Music Reviews



cover
Artist: Cristian Vogel (@)
Title: Classics Remastered 1993-1998
Format: 2 x CD (double CD)
Label: Sub Rosa (@)
Rated: *****
The very first seconds of the very first track ("Machine") from the very first vinyl album ("Beginning To Understand" released by Mille Plateaux in 1994, following some releases on cassettes and the sudden landing on Tresor planet - he was the first and maybe the only UK producer to get welcomed in that legendary German techno community) by Brighton-based Chilean producer Cristian Vogel starts by that piercing Doppler sound, widely used as a starter in some tracks of that period (I could mention Bourbonese Qualk's "Traffic"), before the mid-techno engine of the track and its vaguely dystopian melody begun to flow. Filling the first part (four tracks) of this vast collection of remastered tracks, taken from the album mentioned above, has been a wise choice, as you can listen how original was Cris' sound in a period, when it was tough to state which producer and music maker used to be the "influencer" and which one was the "receiver". The chronological order of the track will give you an idea on the way how it evolved: a remarkable space has been granted to tracks taken from "Absolute Time", Vogel's debut album on Tresor (7 of the 8 original tracks have been remastered for this occasion), and attentive ears will notice how both the unusual combination of more danceable tunes and a considerably heightened touch of industrial sonorities sound could be easily played on contemporary techno clubs in a moment when (luckily) trance booster shots get gradually replaced by more "Detroitesque" and industrial ones. You could have the same impression of the studio-driven transplant of other tracks, mostly covering Vogel's evolution over the nineties: four tracks and a remix of "(Don't) Take More)" by Jamie Lidell extracted from the contaminated body of "All Music Has Come To An End" (1996, Tresor), two tracks from its follow-up "Body Mapping" (1996, Tresor), two from the abstract ambient-like album "Specific Momentific" (1996, Mille Plateaux), an impressive remastered version of "General Arrepientase" (1999, Tresor), the piercing sneaking distortions of "Sarcastically Tempered Powers" (1999, Loaded Records) and the experimental techno smashing of "Information:Power:Revolution" (1995, Force Inc.). This projection of Vogel's classics in the age of augmented "realities" is a wildly successful sonic surgery operation. Check it out.
cover
Artist: 75 Dollar Bill
Title: Wood / Metal / Plastic / Pattern / Rhythm / Rock
Format: CD & Vinyl
Label: tak:til
New York duo 75 Dollar Bill introduce themselves like an avantgarde version of Seasick Steve; at its core, a combo of harsh bluesy guitar and wooden crate playing, but instead of snappy blues vocals in a baseball cap, instead we go on an instrumental journey of looping patterns, evolving repetitions and off-kilter time signatures.

Unlike previous releases, the duo also have guest appearances here- saxes, contrabass, viola, trumpet and floor tom- but these are mostly cameos, and not a sign that 75 Dollar Bill is a larger band now. Though the press release implies that I should say, ‘a larger band yet’.

The limping ‘aksak’ beat of opener “Earth Saw” is steady and tightly measured. Second track “Beni Said” is more ambitious, with guests arriving and more virtuoso guitar playing that wanders at points almost into King Crimson territory; more prog rock than post rock.

The tonality of “Cummins Falls” is an interesting hybrid of American blues guitar and Middle Eastern chords, frills and flavours, also a hybrid between spontaneous simplicity and complexity- one of those pieces which sounds deceptively simple, yet which is probably unfathomable on paper.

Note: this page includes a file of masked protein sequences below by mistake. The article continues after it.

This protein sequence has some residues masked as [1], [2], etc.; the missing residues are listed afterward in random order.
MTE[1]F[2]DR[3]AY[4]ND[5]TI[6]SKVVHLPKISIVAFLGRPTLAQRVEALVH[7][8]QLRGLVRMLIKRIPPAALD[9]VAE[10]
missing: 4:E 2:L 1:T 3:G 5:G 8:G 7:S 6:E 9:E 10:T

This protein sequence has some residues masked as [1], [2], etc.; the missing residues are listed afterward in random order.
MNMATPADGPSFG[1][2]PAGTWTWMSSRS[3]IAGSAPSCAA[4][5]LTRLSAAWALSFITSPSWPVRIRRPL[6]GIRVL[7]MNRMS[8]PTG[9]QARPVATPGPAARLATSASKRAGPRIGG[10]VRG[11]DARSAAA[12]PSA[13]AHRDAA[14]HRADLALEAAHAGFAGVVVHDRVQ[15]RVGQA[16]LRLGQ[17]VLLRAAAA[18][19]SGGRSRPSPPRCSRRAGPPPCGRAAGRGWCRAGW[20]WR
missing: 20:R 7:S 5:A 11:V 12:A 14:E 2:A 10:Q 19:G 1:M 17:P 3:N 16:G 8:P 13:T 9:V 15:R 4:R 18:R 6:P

Final and longest track “I’m Not Trying To Wake Up” goes back to sounding a little like King Crimson again, this time with saxophone added and a lovely, almost funky 18-beat stepping pattern that again sounds utterly natural and effortless in its groove, but which must be nightmarish written down. The sheer confidence of it is relaxing in itself.

At 4 tracks and 39 minutes this release sits somewhere between an EP and an album. It won plenty of plaudits on its American release, and its European release should appeal to European fans of post-rock and the more introverted side of Americana.
cover
Artist: Philippe Lauzier
Title: A Pond In My Living Room
Format: CD & Vinyl
Label: Sofa
“A Pond In My Living Room” is constructed predominantly from multitracked bass clarinet recordings, layered and processed into steady beatless hypnotic ambiences. Sparing use of other noises- which may in fact be clarinet-sourced but are so processed it’s hard to tell- add a little sprinkle over what is otherwise a very pure and sincere expression of resonance.

I’m a sucker for a lovely clarinet, and while the sustains and thick reverberations here pull the tones far away from the traditional instrument’s sound, that rich timbre is still present. The hollowness of the production is a little alienating, and the resonant frequency responses are a touch metallic, making the overall feel of the album surprisingly inorganic.

The differences between the tracks are subtle and well segued. The first two track have distinct and different pitches of tone that sound not unlike tubular bells. Third track “On The Window Side” has a higher, more flute-like quality and adds a steady slow plucked light bass note, and occasional sounds like processed and distorted tap noises which increase the sense of homemade domestication compared to the other pieces. The final track has a more ebbing and fragile tone, almost like pitched wineglass playing.

Twisting bass clarinet sounds into melodious drones and super-slow looped chord patterns may not be an innovative concept in itself, but the straightforward approach and pure quality of this release make it a big success.
cover
Artist: Miguel Angel Tolosa
Title: Ephimeral
Format: CD + Download
Label: Sofa
Miguel Angel Tolosa has contributed to and mastered several releases on the SOFA label but this is his first solo outing- a tight, moderated collection of drones, washes and passive sound, fusing and filtering electronics with sound sources detached unrecognisably from their origins. It’s mostly windy and hollow, but sometimes sub-bass. Instrumentation and process both become irrelevant.